Criminal Law


Expungement involves the destruction or sealing of a criminal record after the expiration of a certain time period or when an arrest is unlawful or does not result in a conviction. Initiated through a court process, the result of expungement is that a person's criminal history is, for most purposes, erased.

Most states provide for expungment (also known as expunction), but the law varies from state to state. Expungement is often available for persons who were arrested of crimes but not convicted, and, in certain circumstances, for persons convicted of a juvenile crime, a misdemeanor, or a minor felony offenses. Especially for convictions, most states require that the offense is a first-time offense and most states require a waiting period.

Why expungement?

The benefits from an expungement can be numerous. When seeking a job, housing, or a professional license, an applicant who has his or her criminal record sealed or destroyed can, in some states, legally assert that he or she has no criminal history. Generally, if a record has been expunged, a background search by an employer, educational institution, or a government agency of an individual's public records will not reveal a conviction or arrest. Expungement or sealing of a record is becoming increasingly important in the internet-age, given the ease of access to public information.


Many factors will influence what type of relief is available through expungement, including whether the offender was a juvenile or adult, whether the conviction was for a misdemeanor or felony, and the degree of an offender's sentence.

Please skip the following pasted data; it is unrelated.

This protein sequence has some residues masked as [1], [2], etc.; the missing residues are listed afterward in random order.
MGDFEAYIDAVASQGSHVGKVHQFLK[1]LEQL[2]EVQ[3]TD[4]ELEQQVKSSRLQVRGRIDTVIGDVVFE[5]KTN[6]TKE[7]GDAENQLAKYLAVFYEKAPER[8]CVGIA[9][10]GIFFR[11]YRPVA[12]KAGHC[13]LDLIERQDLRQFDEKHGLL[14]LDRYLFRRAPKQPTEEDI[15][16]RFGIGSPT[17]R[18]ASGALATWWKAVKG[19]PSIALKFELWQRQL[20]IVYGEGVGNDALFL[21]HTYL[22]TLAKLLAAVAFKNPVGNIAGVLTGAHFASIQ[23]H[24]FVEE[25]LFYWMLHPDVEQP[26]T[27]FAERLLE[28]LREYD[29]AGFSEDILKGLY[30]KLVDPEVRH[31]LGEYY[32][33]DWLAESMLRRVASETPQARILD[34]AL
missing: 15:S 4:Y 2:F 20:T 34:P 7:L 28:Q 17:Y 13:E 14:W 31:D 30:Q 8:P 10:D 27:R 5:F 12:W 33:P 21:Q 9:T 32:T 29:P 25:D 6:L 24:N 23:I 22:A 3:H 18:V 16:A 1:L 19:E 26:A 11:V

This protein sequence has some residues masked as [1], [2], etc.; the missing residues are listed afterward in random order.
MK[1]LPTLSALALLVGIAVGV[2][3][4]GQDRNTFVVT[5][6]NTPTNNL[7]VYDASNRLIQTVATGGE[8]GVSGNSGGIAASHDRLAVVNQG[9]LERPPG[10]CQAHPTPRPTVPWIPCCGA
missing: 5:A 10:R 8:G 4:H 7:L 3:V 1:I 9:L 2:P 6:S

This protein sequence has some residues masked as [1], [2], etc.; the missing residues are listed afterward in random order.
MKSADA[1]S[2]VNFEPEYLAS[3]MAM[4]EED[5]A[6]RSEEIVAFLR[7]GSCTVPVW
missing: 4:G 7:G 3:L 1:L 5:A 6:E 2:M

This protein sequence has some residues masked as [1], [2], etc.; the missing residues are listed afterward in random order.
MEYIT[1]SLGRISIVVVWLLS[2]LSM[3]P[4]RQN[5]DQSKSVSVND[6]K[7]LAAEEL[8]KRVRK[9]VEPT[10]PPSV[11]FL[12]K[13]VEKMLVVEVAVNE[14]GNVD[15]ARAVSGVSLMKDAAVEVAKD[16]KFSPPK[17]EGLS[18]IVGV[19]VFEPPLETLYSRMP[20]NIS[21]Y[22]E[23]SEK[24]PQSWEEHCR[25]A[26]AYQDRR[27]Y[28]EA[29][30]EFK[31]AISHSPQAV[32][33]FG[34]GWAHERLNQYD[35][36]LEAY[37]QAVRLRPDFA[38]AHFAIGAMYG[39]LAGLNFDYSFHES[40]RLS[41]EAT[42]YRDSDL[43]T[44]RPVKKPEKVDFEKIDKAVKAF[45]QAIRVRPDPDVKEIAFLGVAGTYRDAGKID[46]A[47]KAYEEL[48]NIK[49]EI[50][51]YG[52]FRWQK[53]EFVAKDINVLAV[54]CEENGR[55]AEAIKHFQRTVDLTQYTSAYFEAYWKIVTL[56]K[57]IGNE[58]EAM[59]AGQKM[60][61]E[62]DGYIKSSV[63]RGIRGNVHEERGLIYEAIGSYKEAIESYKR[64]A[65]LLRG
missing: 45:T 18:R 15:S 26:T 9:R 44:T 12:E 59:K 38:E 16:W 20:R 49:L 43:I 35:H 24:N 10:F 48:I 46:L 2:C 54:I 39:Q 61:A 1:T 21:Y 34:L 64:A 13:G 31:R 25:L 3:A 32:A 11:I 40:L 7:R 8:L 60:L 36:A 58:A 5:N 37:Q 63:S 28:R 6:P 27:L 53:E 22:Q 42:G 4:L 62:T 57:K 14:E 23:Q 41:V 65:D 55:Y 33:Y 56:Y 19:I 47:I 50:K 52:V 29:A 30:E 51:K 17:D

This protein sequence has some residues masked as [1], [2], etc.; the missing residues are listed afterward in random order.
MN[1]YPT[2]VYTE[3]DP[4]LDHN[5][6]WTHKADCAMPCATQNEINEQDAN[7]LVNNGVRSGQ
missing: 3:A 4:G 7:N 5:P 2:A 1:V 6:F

In the laws of many states, expungement does not literally erase a criminal record and disclosure of the criminal conviction is required under certain circumstances. Moreover, the expungement may be used to enhance a sentence if the person is subsequently convicted of another crime.


Under most circumstances, a person's arrest and conviction records will not be expunged automatically; rather, a person has to apply for expungement, follow the local or state procedural rules, and pay a fee. Often, if a person is convicted of a crime, there is a statutory waiting period before expungement may be granted. However, if a person is acquitted (or found not guilty) of a criminal charge, most states grant that person the right to have the records sealed immediately.

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